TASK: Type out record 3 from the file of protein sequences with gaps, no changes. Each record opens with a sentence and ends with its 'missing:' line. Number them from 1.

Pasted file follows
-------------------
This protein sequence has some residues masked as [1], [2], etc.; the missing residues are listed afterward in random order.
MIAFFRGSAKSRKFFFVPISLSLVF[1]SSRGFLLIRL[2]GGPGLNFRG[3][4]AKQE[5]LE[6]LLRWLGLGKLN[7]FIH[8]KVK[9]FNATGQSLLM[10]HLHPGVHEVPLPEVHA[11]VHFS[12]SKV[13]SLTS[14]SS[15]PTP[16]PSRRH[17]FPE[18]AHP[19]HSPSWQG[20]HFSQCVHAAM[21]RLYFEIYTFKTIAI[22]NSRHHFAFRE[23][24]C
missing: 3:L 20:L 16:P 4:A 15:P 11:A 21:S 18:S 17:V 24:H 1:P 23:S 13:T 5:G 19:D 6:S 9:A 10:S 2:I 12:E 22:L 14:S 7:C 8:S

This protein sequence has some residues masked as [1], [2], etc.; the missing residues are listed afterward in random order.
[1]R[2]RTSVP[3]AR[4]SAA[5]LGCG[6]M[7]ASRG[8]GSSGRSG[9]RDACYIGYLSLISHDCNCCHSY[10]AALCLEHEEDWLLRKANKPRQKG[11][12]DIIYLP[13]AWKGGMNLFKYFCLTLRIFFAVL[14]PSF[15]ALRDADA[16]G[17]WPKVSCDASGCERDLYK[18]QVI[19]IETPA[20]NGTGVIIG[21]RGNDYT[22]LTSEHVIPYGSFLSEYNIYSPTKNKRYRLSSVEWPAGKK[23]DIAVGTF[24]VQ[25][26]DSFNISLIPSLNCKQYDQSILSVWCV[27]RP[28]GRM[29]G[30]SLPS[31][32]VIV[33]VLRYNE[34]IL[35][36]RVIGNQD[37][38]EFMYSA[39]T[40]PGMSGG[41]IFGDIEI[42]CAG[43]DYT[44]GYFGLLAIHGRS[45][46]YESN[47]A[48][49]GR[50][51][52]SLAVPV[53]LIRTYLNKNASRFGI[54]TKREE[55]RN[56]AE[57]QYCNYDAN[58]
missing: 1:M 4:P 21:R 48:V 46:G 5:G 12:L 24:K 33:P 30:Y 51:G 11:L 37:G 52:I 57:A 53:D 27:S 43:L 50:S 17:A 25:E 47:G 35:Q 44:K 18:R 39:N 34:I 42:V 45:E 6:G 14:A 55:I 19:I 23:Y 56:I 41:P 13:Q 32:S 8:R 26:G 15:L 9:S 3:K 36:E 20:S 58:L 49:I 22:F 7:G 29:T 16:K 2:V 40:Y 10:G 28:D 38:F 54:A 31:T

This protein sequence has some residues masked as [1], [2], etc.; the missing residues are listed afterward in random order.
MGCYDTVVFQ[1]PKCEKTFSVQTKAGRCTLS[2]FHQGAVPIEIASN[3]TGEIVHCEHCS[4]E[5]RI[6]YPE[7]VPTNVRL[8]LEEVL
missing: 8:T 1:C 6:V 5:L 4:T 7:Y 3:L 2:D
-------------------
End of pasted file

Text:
This protein sequence has some residues masked as [1], [2], etc.; the missing residues are listed afterward in random order.
MGCYDTVVFQ[1]PKCEKTFSVQTKAGRCTLS[2]FHQGAVPIEIASN[3]TGEIVHCEHCS[4]E[5]RI[6]YPE[7]VPTNVRL[8]LEEVL
missing: 8:T 1:C 6:V 5:L 4:T 7:Y 3:L 2:D